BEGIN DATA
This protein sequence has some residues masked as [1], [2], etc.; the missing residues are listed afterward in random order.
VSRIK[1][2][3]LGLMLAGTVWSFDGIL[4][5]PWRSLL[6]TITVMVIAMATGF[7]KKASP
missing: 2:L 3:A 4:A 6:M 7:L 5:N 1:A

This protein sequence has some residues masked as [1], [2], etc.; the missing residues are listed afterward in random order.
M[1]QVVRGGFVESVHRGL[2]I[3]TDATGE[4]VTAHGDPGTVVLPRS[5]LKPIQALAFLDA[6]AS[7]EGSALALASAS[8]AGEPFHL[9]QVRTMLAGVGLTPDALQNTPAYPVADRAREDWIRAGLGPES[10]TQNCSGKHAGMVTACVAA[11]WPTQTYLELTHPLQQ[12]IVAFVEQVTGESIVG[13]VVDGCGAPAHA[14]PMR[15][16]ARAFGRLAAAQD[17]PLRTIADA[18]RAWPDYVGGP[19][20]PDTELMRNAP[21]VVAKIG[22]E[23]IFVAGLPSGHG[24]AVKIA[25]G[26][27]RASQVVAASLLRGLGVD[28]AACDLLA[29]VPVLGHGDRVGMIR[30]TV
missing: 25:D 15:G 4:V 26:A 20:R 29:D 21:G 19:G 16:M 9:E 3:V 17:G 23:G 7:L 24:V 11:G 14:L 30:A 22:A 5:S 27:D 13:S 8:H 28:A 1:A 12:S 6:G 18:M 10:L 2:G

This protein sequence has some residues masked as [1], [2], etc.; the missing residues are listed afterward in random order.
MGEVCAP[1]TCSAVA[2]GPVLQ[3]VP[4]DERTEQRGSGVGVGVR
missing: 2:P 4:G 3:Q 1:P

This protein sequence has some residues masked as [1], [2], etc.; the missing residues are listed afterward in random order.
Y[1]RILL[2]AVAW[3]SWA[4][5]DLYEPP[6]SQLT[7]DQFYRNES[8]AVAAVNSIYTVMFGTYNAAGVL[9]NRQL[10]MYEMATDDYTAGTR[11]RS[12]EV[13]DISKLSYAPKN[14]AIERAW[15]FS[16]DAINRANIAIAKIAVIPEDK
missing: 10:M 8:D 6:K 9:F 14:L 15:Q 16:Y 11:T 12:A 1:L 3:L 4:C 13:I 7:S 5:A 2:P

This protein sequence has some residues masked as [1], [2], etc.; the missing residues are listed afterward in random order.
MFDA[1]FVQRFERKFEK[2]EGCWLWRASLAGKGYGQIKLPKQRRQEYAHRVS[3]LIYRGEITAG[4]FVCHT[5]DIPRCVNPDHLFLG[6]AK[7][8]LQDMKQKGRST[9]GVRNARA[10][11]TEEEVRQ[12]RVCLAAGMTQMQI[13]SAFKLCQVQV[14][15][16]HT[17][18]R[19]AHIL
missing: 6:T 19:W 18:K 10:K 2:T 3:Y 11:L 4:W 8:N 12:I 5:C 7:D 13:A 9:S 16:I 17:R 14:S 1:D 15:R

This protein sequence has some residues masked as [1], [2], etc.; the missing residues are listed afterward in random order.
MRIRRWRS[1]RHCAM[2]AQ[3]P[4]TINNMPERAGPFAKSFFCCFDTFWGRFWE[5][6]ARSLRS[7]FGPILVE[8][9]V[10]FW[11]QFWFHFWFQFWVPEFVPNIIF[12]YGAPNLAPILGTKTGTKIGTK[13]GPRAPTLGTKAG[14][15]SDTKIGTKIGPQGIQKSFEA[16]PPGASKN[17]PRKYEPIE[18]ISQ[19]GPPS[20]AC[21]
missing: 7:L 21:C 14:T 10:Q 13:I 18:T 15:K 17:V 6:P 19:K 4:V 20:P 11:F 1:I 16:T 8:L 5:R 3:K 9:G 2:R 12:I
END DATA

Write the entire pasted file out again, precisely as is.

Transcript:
This protein sequence has some residues masked as [1], [2], etc.; the missing residues are listed afterward in random order.
VSRIK[1][2][3]LGLMLAGTVWSFDGIL[4][5]PWRSLL[6]TITVMVIAMATGF[7]KKASP
missing: 2:L 3:A 4:A 6:M 7:L 5:N 1:A

This protein sequence has some residues masked as [1], [2], etc.; the missing residues are listed afterward in random order.
M[1]QVVRGGFVESVHRGL[2]I[3]TDATGE[4]VTAHGDPGTVVLPRS[5]LKPIQALAFLDA[6]AS[7]EGSALALASAS[8]AGEPFHL[9]QVRTMLAGVGLTPDALQNTPAYPVADRAREDWIRAGLGPES[10]TQNCSGKHAGMVTACVAA[11]WPTQTYLELTHPLQQ[12]IVAFVEQVTGESIVG[13]VVDGCGAPAHA[14]PMR[15][16]ARAFGRLAAAQD[17]PLRTIADA[18]RAWPDYVGGP[19][20]PDTELMRNAP[21]VVAKIG[22]E[23]IFVAGLPSGHG[24]AVKIA[25]G[26][27]RASQVVAASLLRGLGVD[28]AACDLLA[29]VPVLGHGDRVGMIR[30]TV
missing: 25:D 15:G 4:V 26:A 20:R 29:D 21:G 19:G 16:M 9:E 3:V 17:G 23:G 7:L 24:V 11:G 14:L 30:A 22:A 5:S 27:D 13:S 8:H 28:A 1:A 12:S 6:G 18:M 10:L 2:G

This protein sequence has some residues masked as [1], [2], etc.; the missing residues are listed afterward in random order.
MGEVCAP[1]TCSAVA[2]GPVLQ[3]VP[4]DERTEQRGSGVGVGVR
missing: 2:P 4:G 3:Q 1:P

This protein sequence has some residues masked as [1], [2], etc.; the missing residues are listed afterward in random order.
Y[1]RILL[2]AVAW[3]SWA[4][5]DLYEPP[6]SQLT[7]DQFYRNES[8]AVAAVNSIYTVMFGTYNAAGVL[9]NRQL[10]MYEMATDDYTAGTR[11]RS[12]EV[13]DISKLSYAPKN[14]AIERAW[15]FS[16]DAINRANIAIAKIAVIPEDK
missing: 10:M 8:D 6:K 9:F 14:L 15:Q 16:Y 11:T 12:A 1:L 3:L 4:C 13:I 7:S 5:A 2:P

This protein sequence has some residues masked as [1], [2], etc.; the missing residues are listed afterward in random order.
MFDA[1]FVQRFERKFEK[2]EGCWLWRASLAGKGYGQIKLPKQRRQEYAHRVS[3]LIYRGEITAG[4]FVCHT[5]DIPRCVNPDHLFLG[6]AK[7][8]LQDMKQKGRST[9]GVRNARA[10][11]TEEEVRQ[12]RVCLAAGMTQMQI[13]SAFKLCQVQV[14][15][16]HT[17][18]R[19]AHIL
missing: 6:T 19:W 18:K 10:K 2:T 3:Y 11:L 4:W 8:N 12:I 5:C 7:D 13:A 9:S 16:I 17:R 14:S 1:D 15:R

This protein sequence has some residues masked as [1], [2], etc.; the missing residues are listed afterward in random order.
MRIRRWRS[1]RHCAM[2]AQ[3]P[4]TINNMPERAGPFAKSFFCCFDTFWGRFWE[5][6]ARSLRS[7]FGPILVE[8][9]V[10]FW[11]QFWFHFWFQFWVPEFVPNIIF[12]YGAPNLAPILGTKTGTKIGTK[13]GPRAPTLGTKAG[14][15]SDTKIGTKIGPQGIQKSFEA[16]PPGASKN[17]PRKYEPIE[18]ISQ[19]GPPS[20]AC[21]
missing: 7:L 21:C 14:T 10:Q 13:I 18:T 15:K 17:V 6:P 19:K 4:V 20:P 11:F 1:I 16:T 8:L 5:R 3:K 9:G 2:R 12:I